2. Fascinating to read the history of the New Year resolution – thanks for that! In many ways it makes sense to take stock as the year ends, to review how it went for you, and to think about what you want to achieve by this time next year. My weakness is that I can review, set goals and make resolutions, admire them, then put them away ‘on the shelf’ (physical or virtual) and forget about them! It’s not setting the goals that’s the problem, it’s taking the action that I’m bad at. I think you’re spot on about breaking them into chunks and actually planning to act on those chunks, week by week, day by day. That’s my resolution for next year – plan, down to a micro level, take action and review. Great to have your ‘downsides’ list next to me so that I take care to avoid those temptations!

  3. Happy New Year to you and everyone that reads this blog. I just hang out on my own on New Year’s even just try to be a better person everyday without making any kind of resolutions for a new year a new decade. I just figure if I just try everyday and every day is a new day to be the best you can be and hopefully the chips fall where they will.

  4. It is interesting to learn about the history of NY Resolutions. I like the idea of a new start, no matter what it is for. I agree with some of the downsides – especially with having to wait until a new year to change. You can do that anytime TBH. Love the tips!

    Nancy ♥

  5. I’ve never thought of the downsides to resolutions until I’ve read this post to be honest I’ve never been one for setting resolutions anyway. Great post !!

  6. Interesting read. I stopped making New Year’s resolutions a long time ago, about the same time I realized that a diet started on Monday will probably finish by Wednesday.
    I liked the idea of breaking a goal into smaller size pieces, that’s a good way of feeling that you are getting somewhere.
    A Happy New Year!

  7. I know of so many people who always say New Year, New Me and kind of use it as a reset and on one hand if it works then go right ahead, but we don’t need to wait for the new year for that special reset! Love this crash course on the origins of making new years resolutions – so in the beginning of time they were more of a reiteration to always be kind to others rather than changing/self improvement like is per usual now! New Years resolutions are great, but can also seem a bit out of reach/too much of a change so soon which is why most tend to give them up a few months/weeks after New Years. Great post!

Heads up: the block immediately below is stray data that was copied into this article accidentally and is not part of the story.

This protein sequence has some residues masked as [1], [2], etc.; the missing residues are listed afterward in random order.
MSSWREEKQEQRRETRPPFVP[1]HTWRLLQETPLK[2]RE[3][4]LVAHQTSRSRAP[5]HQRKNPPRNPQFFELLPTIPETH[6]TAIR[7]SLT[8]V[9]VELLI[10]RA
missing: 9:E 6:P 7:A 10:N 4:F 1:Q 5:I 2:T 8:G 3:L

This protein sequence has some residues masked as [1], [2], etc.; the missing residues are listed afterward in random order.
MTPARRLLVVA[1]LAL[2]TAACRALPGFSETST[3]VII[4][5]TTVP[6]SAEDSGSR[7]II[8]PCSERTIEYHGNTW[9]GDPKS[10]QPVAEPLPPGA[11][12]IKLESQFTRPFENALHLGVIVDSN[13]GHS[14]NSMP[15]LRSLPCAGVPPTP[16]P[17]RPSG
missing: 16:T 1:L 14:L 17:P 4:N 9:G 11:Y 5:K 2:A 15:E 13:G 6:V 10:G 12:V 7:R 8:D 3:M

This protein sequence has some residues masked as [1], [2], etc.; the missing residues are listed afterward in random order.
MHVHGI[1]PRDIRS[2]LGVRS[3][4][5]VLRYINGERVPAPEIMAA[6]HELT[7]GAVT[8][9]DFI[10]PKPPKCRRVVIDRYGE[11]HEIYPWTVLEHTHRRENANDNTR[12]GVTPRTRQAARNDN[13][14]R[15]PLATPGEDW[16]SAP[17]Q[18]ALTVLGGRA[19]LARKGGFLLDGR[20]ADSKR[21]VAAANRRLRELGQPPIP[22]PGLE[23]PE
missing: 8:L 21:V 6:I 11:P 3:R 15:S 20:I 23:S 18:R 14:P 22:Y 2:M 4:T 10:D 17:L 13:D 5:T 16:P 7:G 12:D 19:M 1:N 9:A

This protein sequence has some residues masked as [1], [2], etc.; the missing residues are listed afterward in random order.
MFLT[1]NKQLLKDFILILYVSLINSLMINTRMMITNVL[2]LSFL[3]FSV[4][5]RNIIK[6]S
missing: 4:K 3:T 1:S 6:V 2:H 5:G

8. I agree with this, there is nothing worse that starting a new year with a heavy resolution. A small positive and achievable tweak is the way for me, or just being!

  9. This was a great post! I loved learning about the history of New Year’s resolutions. I didn’t know they stretched back that far in time! And I myself have never been able to keep a resolution for all of the reasons you’ve described. Maybe it was the wrong goal or I just didn’t WANT to take the effort into doing it, but I always lost interest or gave up early in the year. But I loved your ways of working around that and making your goals achievable. And I totally agree that you shouldn’t wait until New Year’s Day to start your resolution. My “resolution” aka my new goal, I came up with and started a few months back when I was pushed to the edge and needed a change. So mine is more of a new way of thinking, but I’ve decided it’s my new goal and I’m aiming to keep it because I think it could really help me. I’ll definitely be using your tips to keep it!

    Happy New Year!!

    Emily | https://www.thatweirdgirllife.com

  10. Do you know what? You’ve absolutely hit the nail on the head with this post. If people really did want to make a massive change, they wouldn’t wait for New Year.
    I have consistently made and broken new year resolutions for about 25 years now, and you’re right, I haven’t kept one of them.
    This year the only one I made was to have more fun. With my children hitting 19, 18, 11 and 9 this year, I suddenly realised that they are all growing up faster than I can keep up with, and they don’t care if the washing is up to date, but they will care about what fun things we’ve done together.
    I feel good about this one, I think I’ll keep it 🙂